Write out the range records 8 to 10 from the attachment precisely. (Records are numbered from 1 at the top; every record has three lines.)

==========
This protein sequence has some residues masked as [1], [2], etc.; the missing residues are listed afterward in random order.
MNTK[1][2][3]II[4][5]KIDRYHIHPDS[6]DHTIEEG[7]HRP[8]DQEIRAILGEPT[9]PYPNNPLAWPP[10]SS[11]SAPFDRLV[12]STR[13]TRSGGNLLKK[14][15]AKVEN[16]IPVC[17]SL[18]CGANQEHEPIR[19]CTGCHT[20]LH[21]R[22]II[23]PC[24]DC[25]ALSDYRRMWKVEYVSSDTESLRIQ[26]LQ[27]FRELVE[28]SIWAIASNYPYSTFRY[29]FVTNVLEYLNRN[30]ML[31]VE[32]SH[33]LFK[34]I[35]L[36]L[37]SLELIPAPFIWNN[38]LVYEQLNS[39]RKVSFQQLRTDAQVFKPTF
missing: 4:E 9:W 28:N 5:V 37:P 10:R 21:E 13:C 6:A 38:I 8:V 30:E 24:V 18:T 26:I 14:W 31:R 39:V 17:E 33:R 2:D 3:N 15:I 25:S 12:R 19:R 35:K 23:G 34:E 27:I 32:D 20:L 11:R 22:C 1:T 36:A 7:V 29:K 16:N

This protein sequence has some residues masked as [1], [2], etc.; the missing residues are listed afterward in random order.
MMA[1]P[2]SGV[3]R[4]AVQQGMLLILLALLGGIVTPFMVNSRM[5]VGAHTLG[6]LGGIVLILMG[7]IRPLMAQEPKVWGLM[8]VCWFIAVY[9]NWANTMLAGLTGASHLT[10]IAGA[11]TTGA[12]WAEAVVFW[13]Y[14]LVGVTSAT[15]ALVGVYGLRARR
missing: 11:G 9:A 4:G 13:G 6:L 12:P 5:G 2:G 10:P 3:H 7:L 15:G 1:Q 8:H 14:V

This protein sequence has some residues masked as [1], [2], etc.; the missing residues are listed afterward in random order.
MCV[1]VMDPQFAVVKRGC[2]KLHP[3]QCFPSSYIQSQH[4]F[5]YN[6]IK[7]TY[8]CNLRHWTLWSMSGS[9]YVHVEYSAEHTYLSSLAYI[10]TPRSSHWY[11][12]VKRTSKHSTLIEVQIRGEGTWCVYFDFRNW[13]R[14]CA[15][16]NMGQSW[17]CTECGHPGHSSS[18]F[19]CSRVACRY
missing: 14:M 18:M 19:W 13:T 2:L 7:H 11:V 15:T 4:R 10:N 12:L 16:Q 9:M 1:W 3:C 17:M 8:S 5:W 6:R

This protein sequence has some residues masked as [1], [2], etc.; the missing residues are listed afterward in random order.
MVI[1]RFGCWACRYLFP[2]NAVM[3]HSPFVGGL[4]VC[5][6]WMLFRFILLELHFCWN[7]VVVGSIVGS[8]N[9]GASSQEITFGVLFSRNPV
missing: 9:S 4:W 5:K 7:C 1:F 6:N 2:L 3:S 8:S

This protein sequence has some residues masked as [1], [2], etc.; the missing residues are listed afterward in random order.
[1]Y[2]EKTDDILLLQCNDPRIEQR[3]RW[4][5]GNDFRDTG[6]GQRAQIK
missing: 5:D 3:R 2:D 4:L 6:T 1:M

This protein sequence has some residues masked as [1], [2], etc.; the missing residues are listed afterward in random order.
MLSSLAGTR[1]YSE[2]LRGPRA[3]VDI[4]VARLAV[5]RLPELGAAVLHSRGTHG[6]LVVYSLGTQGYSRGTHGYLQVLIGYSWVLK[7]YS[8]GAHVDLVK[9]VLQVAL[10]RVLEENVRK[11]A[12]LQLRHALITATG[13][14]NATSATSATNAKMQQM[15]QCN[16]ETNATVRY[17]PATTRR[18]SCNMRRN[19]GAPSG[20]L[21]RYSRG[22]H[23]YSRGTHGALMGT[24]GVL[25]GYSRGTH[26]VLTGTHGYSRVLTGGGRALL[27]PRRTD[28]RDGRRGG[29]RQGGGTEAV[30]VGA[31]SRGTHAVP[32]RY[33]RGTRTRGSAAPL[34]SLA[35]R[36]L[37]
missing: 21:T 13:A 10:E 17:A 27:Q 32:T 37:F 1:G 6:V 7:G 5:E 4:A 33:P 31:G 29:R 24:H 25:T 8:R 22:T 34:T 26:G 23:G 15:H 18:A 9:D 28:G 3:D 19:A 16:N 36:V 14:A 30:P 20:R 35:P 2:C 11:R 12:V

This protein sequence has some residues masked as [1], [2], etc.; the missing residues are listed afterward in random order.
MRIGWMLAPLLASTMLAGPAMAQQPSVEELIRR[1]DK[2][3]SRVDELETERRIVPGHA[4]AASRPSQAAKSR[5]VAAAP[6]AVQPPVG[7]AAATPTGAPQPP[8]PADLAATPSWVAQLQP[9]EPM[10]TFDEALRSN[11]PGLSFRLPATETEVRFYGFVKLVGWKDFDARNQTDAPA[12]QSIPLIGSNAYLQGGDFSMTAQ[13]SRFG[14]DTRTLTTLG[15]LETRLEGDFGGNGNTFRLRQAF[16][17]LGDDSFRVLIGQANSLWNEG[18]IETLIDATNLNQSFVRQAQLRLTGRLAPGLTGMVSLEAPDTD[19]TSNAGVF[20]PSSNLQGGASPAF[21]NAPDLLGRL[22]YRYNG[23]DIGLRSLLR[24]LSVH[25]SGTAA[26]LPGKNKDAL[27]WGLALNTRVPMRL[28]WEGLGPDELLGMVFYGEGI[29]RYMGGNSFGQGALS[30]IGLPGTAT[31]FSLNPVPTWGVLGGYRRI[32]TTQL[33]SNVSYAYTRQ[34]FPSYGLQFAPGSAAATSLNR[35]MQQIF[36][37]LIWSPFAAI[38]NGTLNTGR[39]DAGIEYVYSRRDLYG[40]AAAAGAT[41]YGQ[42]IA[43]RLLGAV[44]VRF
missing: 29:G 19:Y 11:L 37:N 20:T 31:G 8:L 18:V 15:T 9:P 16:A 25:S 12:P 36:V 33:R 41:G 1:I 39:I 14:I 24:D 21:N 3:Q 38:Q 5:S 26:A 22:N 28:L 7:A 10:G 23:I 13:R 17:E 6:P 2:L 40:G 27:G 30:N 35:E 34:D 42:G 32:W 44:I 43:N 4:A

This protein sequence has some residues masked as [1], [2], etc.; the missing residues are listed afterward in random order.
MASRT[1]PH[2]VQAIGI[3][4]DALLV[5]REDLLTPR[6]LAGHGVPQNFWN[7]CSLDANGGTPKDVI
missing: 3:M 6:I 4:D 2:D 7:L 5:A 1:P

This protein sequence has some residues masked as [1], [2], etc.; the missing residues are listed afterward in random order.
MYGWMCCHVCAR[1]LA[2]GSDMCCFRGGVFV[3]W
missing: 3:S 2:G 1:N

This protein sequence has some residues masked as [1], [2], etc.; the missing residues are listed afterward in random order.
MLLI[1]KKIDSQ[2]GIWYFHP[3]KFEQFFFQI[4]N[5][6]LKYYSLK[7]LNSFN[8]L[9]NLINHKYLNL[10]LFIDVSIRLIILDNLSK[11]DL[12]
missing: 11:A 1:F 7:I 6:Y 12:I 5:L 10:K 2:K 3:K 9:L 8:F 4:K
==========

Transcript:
This protein sequence has some residues masked as [1], [2], etc.; the missing residues are listed afterward in random order.
MASRT[1]PH[2]VQAIGI[3][4]DALLV[5]REDLLTPR[6]LAGHGVPQNFWN[7]CSLDANGGTPKDVI
missing: 3:M 6:I 4:D 2:D 7:L 5:A 1:P

This protein sequence has some residues masked as [1], [2], etc.; the missing residues are listed afterward in random order.
MYGWMCCHVCAR[1]LA[2]GSDMCCFRGGVFV[3]W
missing: 3:S 2:G 1:N

This protein sequence has some residues masked as [1], [2], etc.; the missing residues are listed afterward in random order.
MLLI[1]KKIDSQ[2]GIWYFHP[3]KFEQFFFQI[4]N[5][6]LKYYSLK[7]LNSFN[8]L[9]NLINHKYLNL[10]LFIDVSIRLIILDNLSK[11]DL[12]
missing: 11:A 1:F 7:I 6:Y 12:I 5:L 10:K 2:K 3:K 9:L 8:F 4:K